However, let us set aside the eccentricities of North American law. I am suspicious that such a desire to control is part of the Protestant heritage. “Virtue” is predestination directly inspired by God, which is manifested as moral behavior and even outward signs of material prosperity. Thus, prying into the lives of others in search of signs of weakness is nothing more than reading signs of the divine will in the “book of the world” (I know this is a narrow theological reading, but I don’t believe that America's state legislatures go much beyond that).


Except that Spitzer wasn't the governor of Idaho, but in New York, a somewhat more cosmopolitan state. I think most New Yorkers must have been annoyed to see their hard-earned tax money used to investigate and punish simple brothel frequenters. Even so, Spitzer didn’t manage to find a political loophole to help him remain in office.


The reason here is biographical. The governor, who previously held the position of attorney general (a kind of prosecutor-general elected directly by the people), had throughout his career built an image of an incorruptible man and an implacable prosecutor of Wall Street figures who violated the law and committed the gamut of ethical wrongs. He himself had prosecuted prostitution networks. His profile in the Democratic Party was rising.


The greater the height, the greater the fall. There are levels of hypocrisy that even the most tolerant New York liberals can't swallow. Spitzer certainly outdid himself by repeatedly and premeditatedly using the escort services of the Emperor’s Club VIP. To avoid running the risk of being accused a hypocrisy, the new Chief Executive of New York, David Paterson, has already announced to one and all that he has had lovers. And not only that - his wife has had some as well.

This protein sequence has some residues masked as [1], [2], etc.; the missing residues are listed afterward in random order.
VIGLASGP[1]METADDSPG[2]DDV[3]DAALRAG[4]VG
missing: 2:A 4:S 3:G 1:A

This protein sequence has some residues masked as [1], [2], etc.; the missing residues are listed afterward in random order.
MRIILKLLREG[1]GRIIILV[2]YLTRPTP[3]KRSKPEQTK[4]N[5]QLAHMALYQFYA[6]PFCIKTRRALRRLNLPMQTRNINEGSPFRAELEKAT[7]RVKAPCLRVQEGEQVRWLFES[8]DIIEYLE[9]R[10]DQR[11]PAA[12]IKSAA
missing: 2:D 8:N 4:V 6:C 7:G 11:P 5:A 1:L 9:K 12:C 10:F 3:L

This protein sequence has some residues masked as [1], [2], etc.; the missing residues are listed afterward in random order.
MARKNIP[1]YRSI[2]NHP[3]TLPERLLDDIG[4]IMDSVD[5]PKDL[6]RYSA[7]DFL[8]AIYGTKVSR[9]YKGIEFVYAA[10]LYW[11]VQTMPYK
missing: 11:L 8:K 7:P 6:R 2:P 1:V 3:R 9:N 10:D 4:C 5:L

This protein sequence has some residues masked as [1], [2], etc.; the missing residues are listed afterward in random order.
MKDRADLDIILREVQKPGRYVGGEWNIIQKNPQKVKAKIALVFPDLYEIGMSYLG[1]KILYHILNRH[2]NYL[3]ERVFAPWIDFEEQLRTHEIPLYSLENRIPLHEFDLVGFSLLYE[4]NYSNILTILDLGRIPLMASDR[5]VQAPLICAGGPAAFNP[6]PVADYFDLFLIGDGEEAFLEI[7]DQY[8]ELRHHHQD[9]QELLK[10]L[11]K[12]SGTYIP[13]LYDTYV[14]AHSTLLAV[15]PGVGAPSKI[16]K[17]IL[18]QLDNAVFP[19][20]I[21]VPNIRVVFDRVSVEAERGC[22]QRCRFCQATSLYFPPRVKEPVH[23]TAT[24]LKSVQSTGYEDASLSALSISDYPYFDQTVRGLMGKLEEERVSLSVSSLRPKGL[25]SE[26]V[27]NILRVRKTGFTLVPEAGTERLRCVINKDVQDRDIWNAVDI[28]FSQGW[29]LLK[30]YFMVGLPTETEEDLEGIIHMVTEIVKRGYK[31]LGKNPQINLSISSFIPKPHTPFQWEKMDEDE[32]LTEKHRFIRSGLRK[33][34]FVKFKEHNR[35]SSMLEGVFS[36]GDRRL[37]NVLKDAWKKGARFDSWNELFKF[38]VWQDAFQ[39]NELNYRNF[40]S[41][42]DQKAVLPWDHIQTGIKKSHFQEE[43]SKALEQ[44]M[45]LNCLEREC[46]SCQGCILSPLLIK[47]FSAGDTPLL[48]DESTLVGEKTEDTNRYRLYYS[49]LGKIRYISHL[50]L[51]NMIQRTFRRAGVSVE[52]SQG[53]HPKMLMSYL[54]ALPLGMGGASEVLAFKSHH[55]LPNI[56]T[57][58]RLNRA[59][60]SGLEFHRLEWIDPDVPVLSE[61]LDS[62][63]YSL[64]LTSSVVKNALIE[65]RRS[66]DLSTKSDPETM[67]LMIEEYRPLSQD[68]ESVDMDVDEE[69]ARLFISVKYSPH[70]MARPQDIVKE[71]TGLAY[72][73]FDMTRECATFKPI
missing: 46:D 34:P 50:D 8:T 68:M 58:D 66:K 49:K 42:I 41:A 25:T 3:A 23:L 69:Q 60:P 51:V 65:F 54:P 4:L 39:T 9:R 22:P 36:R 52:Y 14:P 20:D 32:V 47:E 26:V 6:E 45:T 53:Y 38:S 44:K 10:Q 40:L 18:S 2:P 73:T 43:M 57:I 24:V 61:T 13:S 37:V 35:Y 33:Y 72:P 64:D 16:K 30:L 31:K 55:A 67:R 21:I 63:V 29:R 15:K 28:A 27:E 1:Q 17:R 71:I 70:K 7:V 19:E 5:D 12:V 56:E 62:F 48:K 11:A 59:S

There's no doubt that the former governor’s hypocrisy is politically punishable. It's also possible that he violated the terms of his office. That would be the case if, in the course of the investigation, it is shown that he paid a prostitute with public money or with campaign funds. But Spitzer’s well-deserved fall mustn't by used to justify a further blurring of lines between public and private, which seems to be the tendency in the age of the Internet and in the wake of the tremendous success for certain kinds of "reality shows." 


Since the world is the world, politicians will always be politicians and sleep with more women, and the people they serve will comment on their lives and, above all, their slip-ups. Still, we must maintain a space for intimacy and privacy - even for politicians. What two adults do consensually within four walls is not a matter that legislators can, without being invited, inject themselves into. More than an orgiastic license, this sphere of inviolability is necessary for a democratic state. Only in this way are we free to do as we like without having to answer to the authorities of Idaho or any other place, who feel that it's their duty to define right and wrong.



Hélio Schwartsman, 42, is editor of the Folha de São Paulo. He has a bachelor’s degree in philosophy and published "Aquilae Titicans - O Segredo de Avicena - Uma Aventura no Afeganistão" in 2001. He writes for the Folha Online on Thursdays.



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[Posted by WORLDMEETS.US March 23, 12:54pm]